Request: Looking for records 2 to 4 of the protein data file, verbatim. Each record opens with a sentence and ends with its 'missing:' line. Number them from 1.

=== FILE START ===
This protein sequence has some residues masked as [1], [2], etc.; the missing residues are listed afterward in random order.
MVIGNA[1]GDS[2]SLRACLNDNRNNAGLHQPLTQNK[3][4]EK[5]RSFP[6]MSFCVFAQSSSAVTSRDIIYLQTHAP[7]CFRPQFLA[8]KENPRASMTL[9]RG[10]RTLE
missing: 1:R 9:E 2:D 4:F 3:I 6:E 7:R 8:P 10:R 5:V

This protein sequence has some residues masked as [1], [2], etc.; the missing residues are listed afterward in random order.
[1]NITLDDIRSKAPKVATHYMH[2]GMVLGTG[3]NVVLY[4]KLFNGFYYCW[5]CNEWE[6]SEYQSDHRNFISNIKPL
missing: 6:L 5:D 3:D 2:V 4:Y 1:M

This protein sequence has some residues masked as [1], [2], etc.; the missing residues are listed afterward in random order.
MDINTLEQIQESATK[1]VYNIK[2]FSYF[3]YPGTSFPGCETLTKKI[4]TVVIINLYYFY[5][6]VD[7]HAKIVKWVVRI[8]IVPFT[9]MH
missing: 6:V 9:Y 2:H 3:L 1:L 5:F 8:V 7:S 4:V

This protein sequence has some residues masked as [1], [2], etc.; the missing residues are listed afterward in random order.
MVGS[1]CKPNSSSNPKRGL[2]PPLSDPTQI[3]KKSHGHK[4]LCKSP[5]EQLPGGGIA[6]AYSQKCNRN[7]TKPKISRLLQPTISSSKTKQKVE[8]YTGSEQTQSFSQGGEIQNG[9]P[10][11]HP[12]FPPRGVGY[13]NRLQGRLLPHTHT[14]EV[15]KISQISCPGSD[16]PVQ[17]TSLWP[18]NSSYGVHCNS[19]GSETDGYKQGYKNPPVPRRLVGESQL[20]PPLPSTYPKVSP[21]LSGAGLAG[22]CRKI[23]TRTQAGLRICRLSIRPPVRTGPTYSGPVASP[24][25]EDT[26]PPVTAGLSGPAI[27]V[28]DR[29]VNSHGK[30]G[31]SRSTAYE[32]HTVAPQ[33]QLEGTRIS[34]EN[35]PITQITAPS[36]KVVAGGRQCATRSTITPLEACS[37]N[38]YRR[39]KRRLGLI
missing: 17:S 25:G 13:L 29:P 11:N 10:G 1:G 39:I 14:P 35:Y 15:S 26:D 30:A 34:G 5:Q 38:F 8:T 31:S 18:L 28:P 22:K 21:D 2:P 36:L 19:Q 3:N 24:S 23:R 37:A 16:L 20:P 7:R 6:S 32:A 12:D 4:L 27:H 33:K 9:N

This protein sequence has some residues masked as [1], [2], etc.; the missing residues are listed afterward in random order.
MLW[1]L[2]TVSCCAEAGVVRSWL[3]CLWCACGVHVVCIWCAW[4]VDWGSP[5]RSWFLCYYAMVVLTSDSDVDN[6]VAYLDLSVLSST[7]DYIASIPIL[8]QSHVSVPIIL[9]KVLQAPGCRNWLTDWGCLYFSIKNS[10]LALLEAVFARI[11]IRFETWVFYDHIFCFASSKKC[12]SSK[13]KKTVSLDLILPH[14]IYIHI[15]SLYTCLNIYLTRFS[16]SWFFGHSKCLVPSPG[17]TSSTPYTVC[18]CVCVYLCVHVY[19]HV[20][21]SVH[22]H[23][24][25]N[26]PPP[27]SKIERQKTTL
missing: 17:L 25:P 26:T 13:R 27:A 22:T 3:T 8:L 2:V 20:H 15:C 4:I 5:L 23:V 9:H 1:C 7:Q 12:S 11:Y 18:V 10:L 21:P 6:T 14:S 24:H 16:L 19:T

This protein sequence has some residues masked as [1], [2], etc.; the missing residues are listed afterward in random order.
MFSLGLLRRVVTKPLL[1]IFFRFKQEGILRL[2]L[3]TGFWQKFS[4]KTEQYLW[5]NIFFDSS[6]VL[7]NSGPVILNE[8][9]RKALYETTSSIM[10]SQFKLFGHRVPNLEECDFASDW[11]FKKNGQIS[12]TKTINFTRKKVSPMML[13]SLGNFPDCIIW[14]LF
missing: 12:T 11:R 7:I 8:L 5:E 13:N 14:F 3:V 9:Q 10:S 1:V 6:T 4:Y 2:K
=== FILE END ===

This protein sequence has some residues masked as [1], [2], etc.; the missing residues are listed afterward in random order.
[1]NITLDDIRSKAPKVATHYMH[2]GMVLGTG[3]NVVLY[4]KLFNGFYYCW[5]CNEWE[6]SEYQSDHRNFISNIKPL
missing: 6:L 5:D 3:D 2:V 4:Y 1:M

This protein sequence has some residues masked as [1], [2], etc.; the missing residues are listed afterward in random order.
MDINTLEQIQESATK[1]VYNIK[2]FSYF[3]YPGTSFPGCETLTKKI[4]TVVIINLYYFY[5][6]VD[7]HAKIVKWVVRI[8]IVPFT[9]MH
missing: 6:V 9:Y 2:H 3:L 1:L 5:F 8:V 7:S 4:V

This protein sequence has some residues masked as [1], [2], etc.; the missing residues are listed afterward in random order.
MVGS[1]CKPNSSSNPKRGL[2]PPLSDPTQI[3]KKSHGHK[4]LCKSP[5]EQLPGGGIA[6]AYSQKCNRN[7]TKPKISRLLQPTISSSKTKQKVE[8]YTGSEQTQSFSQGGEIQNG[9]P[10][11]HP[12]FPPRGVGY[13]NRLQGRLLPHTHT[14]EV[15]KISQISCPGSD[16]PVQ[17]TSLWP[18]NSSYGVHCNS[19]GSETDGYKQGYKNPPVPRRLVGESQL[20]PPLPSTYPKVSP[21]LSGAGLAG[22]CRKI[23]TRTQAGLRICRLSIRPPVRTGPTYSGPVASP[24][25]EDT[26]PPVTAGLSGPAI[27]V[28]DR[29]VNSHGK[30]G[31]SRSTAYE[32]HTVAPQ[33]QLEGTRIS[34]EN[35]PITQITAPS[36]KVVAGGRQCATRSTITPLEACS[37]N[38]YRR[39]KRRLGLI
missing: 17:S 25:G 13:L 29:P 11:N 10:G 1:G 39:I 14:P 35:Y 15:S 26:D 30:A 34:G 5:Q 38:F 8:T 31:S 18:L 28:P 22:K 21:D 2:P 36:L 19:Q 3:N 24:S 23:R 37:A 16:L 20:P 7:R 6:S 32:A 12:D 4:L 27:H 33:K 9:N